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67 notes


The day when we bade good-bye to our nurses, we also bade good-bye to childish things, and were handed over to tutors and governesses to be moulded into the most approved patterns of deportment. We were supposed never to question anything, but merely to become clever automata …
It was always the same; we were not educated, for ourselves, but merely to live in the eyes of the world; our young lives were sacrificed to position, and we were not supposed to possess any individuality or display any emotion.

—Archduchess Louise of Austria, ‘My Own Story.’
[image: Louise of Austria dressed as Marie Antoinette, via Internet Archive Book Images]

The day when we bade good-bye to our nurses, we also bade good-bye to childish things, and were handed over to tutors and governesses to be moulded into the most approved patterns of deportment. We were supposed never to question anything, but merely to become clever automata …

It was always the same; we were not educated, for ourselves, but merely to live in the eyes of the world; our young lives were sacrificed to position, and we were not supposed to possess any individuality or display any emotion.

—Archduchess Louise of Austria, ‘My Own Story.’

[image: Louise of Austria dressed as Marie Antoinette, via Internet Archive Book Images]

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54 notes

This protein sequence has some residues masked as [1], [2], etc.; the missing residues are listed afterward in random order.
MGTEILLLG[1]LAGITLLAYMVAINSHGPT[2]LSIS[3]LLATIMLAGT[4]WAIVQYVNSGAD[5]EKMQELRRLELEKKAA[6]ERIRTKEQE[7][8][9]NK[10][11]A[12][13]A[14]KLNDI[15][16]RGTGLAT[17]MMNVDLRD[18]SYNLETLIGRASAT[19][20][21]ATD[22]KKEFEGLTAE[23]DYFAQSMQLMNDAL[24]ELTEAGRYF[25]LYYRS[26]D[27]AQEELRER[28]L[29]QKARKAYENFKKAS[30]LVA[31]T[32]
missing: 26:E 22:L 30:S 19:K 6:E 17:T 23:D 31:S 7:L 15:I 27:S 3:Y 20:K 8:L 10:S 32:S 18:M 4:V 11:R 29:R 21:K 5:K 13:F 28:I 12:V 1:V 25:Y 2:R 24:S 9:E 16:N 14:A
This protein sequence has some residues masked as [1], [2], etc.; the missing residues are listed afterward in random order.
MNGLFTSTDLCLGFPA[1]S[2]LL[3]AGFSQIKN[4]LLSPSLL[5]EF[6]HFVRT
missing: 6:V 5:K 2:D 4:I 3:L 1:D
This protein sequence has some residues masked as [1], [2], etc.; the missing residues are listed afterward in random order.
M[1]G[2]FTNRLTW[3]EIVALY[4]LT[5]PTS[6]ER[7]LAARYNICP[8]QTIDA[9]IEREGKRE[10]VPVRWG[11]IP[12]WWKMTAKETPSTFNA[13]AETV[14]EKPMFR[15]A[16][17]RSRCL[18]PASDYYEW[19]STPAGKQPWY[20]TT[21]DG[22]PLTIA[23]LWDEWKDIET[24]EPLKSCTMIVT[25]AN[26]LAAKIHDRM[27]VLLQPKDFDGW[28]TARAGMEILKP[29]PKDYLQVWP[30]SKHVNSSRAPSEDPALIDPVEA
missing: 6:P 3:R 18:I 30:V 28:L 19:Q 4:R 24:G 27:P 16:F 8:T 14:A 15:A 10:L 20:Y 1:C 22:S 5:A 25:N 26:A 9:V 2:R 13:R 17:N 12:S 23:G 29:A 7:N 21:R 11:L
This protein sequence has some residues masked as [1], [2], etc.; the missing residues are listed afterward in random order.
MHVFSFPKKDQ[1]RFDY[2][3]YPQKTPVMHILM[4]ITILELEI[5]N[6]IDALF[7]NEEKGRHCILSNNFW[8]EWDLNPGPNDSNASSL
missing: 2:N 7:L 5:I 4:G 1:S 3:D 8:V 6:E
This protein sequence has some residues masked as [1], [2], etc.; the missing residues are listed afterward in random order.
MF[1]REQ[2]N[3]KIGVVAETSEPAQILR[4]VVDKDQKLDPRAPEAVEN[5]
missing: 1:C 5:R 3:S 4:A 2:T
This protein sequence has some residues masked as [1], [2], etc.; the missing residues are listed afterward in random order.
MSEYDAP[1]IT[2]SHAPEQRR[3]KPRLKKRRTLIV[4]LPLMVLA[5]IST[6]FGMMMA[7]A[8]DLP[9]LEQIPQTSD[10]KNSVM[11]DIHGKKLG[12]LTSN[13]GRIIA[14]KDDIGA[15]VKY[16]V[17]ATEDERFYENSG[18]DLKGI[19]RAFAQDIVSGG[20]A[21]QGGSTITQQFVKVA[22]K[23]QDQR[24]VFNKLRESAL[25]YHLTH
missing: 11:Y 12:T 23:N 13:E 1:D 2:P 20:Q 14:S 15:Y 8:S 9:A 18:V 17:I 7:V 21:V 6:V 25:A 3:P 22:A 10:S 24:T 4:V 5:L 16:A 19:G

[The duchesse de Polignac] was really fond of a tranquil life; the impression she made at Court affected her but little; she felt only the attachment manifested for her by the Queen. I had occasion to see her from the commencement of her favour at Court; she often passed whole hours with me, while waiting for the Queen. She conversed with me freely and ingenuously about the honour, and at the same time the danger, she saw in the kindness of which she was the object.
The Queen sought for the sweets of friendship; but can this gratification, so rare in any rank, exist between a Queen and a subject, when they are surrounded, moreover, by snares laid by the artifice of courtiers? This pardonable error was fatal to the happiness of Marie Antoinette.

—the memoirs of Madame Campan
[image source: Social History of Art]

[The duchesse de Polignac] was really fond of a tranquil life; the impression she made at Court affected her but little; she felt only the attachment manifested for her by the Queen. I had occasion to see her from the commencement of her favour at Court; she often passed whole hours with me, while waiting for the Queen. She conversed with me freely and ingenuously about the honour, and at the same time the danger, she saw in the kindness of which she was the object.

The Queen sought for the sweets of friendship; but can this gratification, so rare in any rank, exist between a Queen and a subject, when they are surrounded, moreover, by snares laid by the artifice of courtiers? This pardonable error was fatal to the happiness of Marie Antoinette.

—the memoirs of Madame Campan

[image source: Social History of Art]

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163 notes

We cannot reflect on the morality of mankind without contemplating with pleasure the picture of the simplicity which prevailed in the earliest times. This image may be justly compared to a beautiful coast, adorned only by the hands of nature; towards which our eyes are constantly turned, and which we see receding with regret.

—Jean-Jacques Rousseau, A Discourse on the Moral Effects of the Arts and Sciences

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41 notes